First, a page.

WERE THESE PEOPLE ABOARD TITANIC?
Submitted by Thomas E. Golembiewski
The following news items were culled from Chicago newspapers, and concern people who claimed they were passengers, or crew, of the White Star liner Titanic There’s just one problem: none of the names can be found on the usual lists for passengers or crew members of Titanic! They’re listed chronologically.
I cannot find the name “Niket” on any passenger list for Titanic. This couple, George and Mary Niket, can not possibly be Said and Mary Nackid (or Naked, according to the US Report). Mr. and Miss Niket were going to North Dakota; Mr. and Mrs. Nackid were going to Waterbury, Connecticut.
Chicago Daily News, Thursday, April 18, 1912, p. 3, c. 6 (extracted from passenger list):
Survivors From Third Cabin
Additional Names of Rescued Passengers Come Via Portland, Me.
Portland, Me., April 18—Names of third class passengers rescued from the wrecked steamship Titanic by the Carpathia were received by wireless last night. The list as far as it has been received is:
Chicago American, Friday, April 19, 1912, p. 3, c. 2 (names on passenger list):
Chicago American, Saturday, April 20, 1912, p. 1, c. 5:
SURVIVORS HERE TELL OF HORRORS
George and Mary Niket, third cabin passengers on the doomed Titanic, who were rescued from a lifeboat by the Carpathia, reached Chicago to-day on their way to North Dakota. They are the first survivors of the disaster to arrive in this city.
A story every word of which holds tragedy and suffering, was told by George Niket, who is but nineteen years old. His sister, Mary, is eighteen years old.
They were on their way to the bedside of their mother, who is dying at Bismarck, N. D. The White Star Line listened to their plea to be sent on, and they were given first-class passage on the Pennsylvania Railroad.
Niket and his sister showed marks of the terrible strain of the past few days. Both were pale and emaciated.
Youth Tells His Story.
Niket told the story of the disaster and his part in it as follows:
“I was asleep in the single men’s quarters of the third class when I felt a crash. I heard the men moving about and left the room. I met others hurrying on deck.
“Just then a ship’s officer came down to us and said:
“’Put on heavy clothing and come on deck immediately.’ Everyone became frightened and rushed upstairs. At the points of revolvers we were sent down again and told to put on heavy clothing. Then I came on deck.
“The officers and crew were standing at the boats’ stations and I knew something terrible had happened.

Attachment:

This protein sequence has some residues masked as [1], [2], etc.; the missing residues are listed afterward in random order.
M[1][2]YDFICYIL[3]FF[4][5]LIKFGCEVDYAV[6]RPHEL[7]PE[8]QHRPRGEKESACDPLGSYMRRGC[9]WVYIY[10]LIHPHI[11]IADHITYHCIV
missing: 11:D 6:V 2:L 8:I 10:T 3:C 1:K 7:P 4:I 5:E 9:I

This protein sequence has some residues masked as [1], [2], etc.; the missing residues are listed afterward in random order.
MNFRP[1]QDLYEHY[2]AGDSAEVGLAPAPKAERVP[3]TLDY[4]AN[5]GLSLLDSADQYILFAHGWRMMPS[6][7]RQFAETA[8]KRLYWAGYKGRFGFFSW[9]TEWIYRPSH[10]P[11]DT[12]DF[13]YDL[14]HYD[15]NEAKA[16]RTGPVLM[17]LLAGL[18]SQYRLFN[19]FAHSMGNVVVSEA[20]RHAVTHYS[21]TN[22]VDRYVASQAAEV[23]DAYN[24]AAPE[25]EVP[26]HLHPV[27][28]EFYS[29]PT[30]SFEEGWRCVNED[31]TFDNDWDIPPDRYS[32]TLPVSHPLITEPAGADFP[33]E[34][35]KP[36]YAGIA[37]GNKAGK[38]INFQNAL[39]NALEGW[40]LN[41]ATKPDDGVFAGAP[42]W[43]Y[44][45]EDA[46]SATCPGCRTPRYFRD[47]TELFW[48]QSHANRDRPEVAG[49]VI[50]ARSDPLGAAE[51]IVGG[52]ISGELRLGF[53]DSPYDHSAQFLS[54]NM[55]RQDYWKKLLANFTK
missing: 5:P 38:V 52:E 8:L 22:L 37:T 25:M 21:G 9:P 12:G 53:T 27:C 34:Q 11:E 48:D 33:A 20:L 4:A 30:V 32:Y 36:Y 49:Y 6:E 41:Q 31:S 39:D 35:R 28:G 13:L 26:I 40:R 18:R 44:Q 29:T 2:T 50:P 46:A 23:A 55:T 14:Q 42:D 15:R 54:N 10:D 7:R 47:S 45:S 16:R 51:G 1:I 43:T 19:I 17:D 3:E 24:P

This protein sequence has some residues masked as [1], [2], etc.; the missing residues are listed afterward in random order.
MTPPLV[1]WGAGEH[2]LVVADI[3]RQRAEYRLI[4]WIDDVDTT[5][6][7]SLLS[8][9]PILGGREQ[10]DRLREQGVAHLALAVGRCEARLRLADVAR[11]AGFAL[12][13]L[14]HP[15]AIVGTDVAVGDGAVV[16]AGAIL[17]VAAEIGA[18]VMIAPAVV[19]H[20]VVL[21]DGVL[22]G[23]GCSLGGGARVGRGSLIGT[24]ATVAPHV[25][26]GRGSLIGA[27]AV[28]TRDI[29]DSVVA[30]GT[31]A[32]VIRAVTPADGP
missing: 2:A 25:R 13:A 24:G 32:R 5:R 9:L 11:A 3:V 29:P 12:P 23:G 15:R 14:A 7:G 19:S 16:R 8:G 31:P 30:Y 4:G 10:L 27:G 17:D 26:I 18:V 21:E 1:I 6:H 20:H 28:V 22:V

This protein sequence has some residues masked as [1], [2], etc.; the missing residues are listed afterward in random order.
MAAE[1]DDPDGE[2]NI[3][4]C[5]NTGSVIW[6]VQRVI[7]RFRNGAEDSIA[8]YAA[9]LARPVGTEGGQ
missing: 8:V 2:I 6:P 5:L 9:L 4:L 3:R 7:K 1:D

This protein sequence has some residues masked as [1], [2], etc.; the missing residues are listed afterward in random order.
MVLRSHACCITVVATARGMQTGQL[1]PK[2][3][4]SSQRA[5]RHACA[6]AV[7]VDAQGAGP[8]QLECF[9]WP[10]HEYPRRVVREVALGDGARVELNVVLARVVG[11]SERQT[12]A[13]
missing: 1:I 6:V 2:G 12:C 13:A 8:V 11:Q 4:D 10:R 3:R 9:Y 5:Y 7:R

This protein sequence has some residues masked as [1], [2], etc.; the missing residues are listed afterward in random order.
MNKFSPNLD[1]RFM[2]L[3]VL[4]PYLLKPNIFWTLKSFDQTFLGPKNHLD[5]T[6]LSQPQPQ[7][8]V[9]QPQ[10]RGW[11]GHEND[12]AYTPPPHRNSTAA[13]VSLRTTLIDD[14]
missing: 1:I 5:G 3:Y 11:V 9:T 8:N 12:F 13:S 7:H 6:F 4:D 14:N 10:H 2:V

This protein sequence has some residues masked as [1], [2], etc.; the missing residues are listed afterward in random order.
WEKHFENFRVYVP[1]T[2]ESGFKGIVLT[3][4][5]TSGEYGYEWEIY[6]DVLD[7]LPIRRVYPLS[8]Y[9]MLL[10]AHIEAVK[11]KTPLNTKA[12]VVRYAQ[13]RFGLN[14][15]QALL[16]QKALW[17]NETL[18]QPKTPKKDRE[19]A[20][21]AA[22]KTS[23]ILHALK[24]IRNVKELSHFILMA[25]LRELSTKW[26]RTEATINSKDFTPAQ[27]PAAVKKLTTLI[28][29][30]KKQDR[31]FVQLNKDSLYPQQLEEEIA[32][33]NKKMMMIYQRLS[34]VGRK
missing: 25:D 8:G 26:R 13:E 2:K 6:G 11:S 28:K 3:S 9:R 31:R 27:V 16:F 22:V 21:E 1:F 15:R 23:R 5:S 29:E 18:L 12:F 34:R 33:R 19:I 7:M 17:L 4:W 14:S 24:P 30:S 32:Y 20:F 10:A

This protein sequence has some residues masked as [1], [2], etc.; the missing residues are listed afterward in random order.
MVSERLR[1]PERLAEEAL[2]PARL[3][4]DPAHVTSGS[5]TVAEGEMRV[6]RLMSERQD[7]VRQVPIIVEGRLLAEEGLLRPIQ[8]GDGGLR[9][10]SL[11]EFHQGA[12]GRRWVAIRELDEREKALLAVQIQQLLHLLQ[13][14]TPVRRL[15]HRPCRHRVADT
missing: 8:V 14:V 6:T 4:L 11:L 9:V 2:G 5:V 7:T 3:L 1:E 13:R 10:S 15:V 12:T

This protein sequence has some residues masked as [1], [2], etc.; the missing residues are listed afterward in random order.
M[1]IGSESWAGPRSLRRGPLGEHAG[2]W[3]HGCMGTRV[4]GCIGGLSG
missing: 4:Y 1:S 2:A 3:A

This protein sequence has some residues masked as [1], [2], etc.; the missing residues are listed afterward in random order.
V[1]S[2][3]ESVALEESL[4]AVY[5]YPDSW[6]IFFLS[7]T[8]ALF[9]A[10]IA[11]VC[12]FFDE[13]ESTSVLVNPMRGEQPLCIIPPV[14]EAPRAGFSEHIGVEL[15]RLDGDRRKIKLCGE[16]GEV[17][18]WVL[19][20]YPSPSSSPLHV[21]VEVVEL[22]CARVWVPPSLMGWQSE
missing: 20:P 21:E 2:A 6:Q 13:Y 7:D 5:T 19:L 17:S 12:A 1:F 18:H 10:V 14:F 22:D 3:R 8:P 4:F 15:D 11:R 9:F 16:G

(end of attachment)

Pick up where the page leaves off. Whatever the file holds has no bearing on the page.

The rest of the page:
“’We have struck an ice berg,’ said one man and an officer told him to keep quiet and not frighten anyone.
Rushes to Aid of Sister
“Then I thought of my sister down with the women. I rushed down the companionway to the women’s quarters. An officer would not allow me to enter.
“’I want to save my sister,’ I shouted at him. I was mad at his interference. Then he told me that women were dressing and that she would soon be on the deck.
“Later she came u p. I stood by and held her hand and she cried. All the women were crying and talking in many languages.
“They were releasing the lifeboats. A large number of men passengers evidently Sicilians, rushed for the lifeboats. The officers and crew drove them back, beating them with their revolvers and threatening to kill them.
Hears Order: “Women First”
“Then the quartermaster stepped forward with a revolver in his hand and said:
“’We are going to lower these boats. The women will go first, then the men. Let everyone keep quiet and cool.
“The men did not rush for the boats then. They made room for the women. I pushed my sister ahead and saw her get into a boat. I kissed her good-by just as the boat swung clear from the deck.
“One woman refused to leave her husband. She had a baby in her arms. An officer took the baby from her and put it in the boat. The husband pointed to the baby and said to the woman: “Go with the child. That’s your place.’ The woman, however, was put in another boat. She later found her child being cared for by a rich woman on the Carpathia.
Allowed to Go With Sister
“After the women were carried off the officer turned to the men and said:
“’All you who have wives in the boats get in this last boat. I walked up and said I had a sister and he said I could go if I could row. I told him I could. He then sent me down to the last boat with in it.
“I found m y sister when I reached the Carpathia.”
Nicket has been in this country for a number of years. He returned to Europe to get his sister and bring her to her mother.
Chicago Record-Herald, Sunday, April 21, 1912, p. 2, c. 6:
More Reach Chicago
George and Mary Niket, third cabin passengers on the Titanic, who were among those rescued by the Carpathia, yesterday passed through Chicago on their way to Bismarck, N.KD., where their mother is dying. Mr. Niket is 19 years old and his sister, 18, and both were given first-class passage on a Pennsylvania limited by the White Star Line officers.
Mr. Niket tells of being driven back into the men’s quarters of the third class cabin at the point of a revolver. A revolver aimed at him also warned him away when he would have gone to his sister in the women’s compartment. Indeed the sister ramp an and he pushed her into a boat. She did not know that he had been saved until there was a reunion on the Carpathia. Niket says he got a place in a lifeboat because he could row. Niket confirmed the famous “women first” order of the Titanic’s officers.
Chicago Tribune, January 5, 1913, p. 5:
BARONESS, WHO WED AMERICAN WANTS DIVORCE SET ASIDE
Russian Noblewoman, Divorced by Percy Procter of Cincinnati,
Says Titanic Wreck Prevented Contest.